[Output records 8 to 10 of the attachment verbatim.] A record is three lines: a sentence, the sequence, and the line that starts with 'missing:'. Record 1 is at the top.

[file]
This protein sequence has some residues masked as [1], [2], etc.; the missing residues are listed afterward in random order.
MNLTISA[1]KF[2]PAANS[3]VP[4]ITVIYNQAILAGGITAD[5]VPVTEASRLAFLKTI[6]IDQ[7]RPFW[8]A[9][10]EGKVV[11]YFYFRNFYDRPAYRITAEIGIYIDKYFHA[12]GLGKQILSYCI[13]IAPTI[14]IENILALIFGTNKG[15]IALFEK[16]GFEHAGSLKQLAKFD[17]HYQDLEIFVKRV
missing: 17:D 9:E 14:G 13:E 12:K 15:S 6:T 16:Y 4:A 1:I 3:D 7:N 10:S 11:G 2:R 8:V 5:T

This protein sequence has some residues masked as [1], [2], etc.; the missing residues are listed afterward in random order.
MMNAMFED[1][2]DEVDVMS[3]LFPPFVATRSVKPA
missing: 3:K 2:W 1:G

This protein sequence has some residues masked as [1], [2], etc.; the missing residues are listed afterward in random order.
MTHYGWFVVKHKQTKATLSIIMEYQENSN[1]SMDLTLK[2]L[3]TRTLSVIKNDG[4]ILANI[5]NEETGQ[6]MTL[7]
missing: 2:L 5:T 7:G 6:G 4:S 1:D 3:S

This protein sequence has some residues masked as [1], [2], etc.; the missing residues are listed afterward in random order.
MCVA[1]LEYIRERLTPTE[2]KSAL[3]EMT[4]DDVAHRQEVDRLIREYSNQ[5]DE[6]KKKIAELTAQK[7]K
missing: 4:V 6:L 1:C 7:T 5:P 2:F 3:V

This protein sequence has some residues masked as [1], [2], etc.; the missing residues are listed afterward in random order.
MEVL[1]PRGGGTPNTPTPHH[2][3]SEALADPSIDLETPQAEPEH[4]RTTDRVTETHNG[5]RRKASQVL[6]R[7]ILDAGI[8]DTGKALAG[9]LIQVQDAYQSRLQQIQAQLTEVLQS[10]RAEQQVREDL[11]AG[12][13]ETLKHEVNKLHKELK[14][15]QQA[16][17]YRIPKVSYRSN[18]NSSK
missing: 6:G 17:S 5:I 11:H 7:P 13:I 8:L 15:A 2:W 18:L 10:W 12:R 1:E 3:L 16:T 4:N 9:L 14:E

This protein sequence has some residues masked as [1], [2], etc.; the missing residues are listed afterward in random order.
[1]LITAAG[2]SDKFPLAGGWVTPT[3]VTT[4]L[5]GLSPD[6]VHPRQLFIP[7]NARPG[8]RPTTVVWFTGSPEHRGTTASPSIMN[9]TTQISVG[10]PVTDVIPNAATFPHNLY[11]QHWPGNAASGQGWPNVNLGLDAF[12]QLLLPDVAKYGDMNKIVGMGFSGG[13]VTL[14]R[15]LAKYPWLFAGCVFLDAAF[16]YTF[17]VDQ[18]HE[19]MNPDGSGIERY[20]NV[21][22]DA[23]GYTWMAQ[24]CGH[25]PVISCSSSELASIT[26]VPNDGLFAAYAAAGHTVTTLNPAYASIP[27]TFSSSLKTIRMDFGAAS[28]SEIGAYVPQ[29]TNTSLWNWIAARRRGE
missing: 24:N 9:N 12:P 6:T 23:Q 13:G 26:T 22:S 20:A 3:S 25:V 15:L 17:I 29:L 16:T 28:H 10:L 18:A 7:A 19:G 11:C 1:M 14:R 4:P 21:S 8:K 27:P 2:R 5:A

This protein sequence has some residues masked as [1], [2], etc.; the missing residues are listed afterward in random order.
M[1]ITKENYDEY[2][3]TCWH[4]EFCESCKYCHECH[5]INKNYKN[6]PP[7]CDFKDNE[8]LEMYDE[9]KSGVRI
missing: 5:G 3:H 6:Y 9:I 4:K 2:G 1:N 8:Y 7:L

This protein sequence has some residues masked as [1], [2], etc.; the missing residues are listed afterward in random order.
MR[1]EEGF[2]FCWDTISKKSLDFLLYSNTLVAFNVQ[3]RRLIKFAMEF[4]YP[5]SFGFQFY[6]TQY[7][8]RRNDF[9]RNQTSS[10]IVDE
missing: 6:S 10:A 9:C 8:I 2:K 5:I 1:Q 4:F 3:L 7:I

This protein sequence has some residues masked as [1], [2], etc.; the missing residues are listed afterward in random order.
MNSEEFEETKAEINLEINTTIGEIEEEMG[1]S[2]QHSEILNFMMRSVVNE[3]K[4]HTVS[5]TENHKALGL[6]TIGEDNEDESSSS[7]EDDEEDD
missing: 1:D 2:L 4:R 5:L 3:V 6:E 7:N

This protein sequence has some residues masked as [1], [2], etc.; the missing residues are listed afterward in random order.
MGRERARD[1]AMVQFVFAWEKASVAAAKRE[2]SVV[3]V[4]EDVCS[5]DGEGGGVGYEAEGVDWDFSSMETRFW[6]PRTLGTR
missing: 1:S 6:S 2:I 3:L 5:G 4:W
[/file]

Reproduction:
This protein sequence has some residues masked as [1], [2], etc.; the missing residues are listed afterward in random order.
MR[1]EEGF[2]FCWDTISKKSLDFLLYSNTLVAFNVQ[3]RRLIKFAMEF[4]YP[5]SFGFQFY[6]TQY[7][8]RRNDF[9]RNQTSS[10]IVDE
missing: 6:S 10:A 9:C 8:I 2:K 5:I 1:Q 4:F 3:L 7:I

This protein sequence has some residues masked as [1], [2], etc.; the missing residues are listed afterward in random order.
MNSEEFEETKAEINLEINTTIGEIEEEMG[1]S[2]QHSEILNFMMRSVVNE[3]K[4]HTVS[5]TENHKALGL[6]TIGEDNEDESSSS[7]EDDEEDD
missing: 1:D 2:L 4:R 5:L 3:V 6:E 7:N

This protein sequence has some residues masked as [1], [2], etc.; the missing residues are listed afterward in random order.
MGRERARD[1]AMVQFVFAWEKASVAAAKRE[2]SVV[3]V[4]EDVCS[5]DGEGGGVGYEAEGVDWDFSSMETRFW[6]PRTLGTR
missing: 1:S 6:S 2:I 3:L 5:G 4:W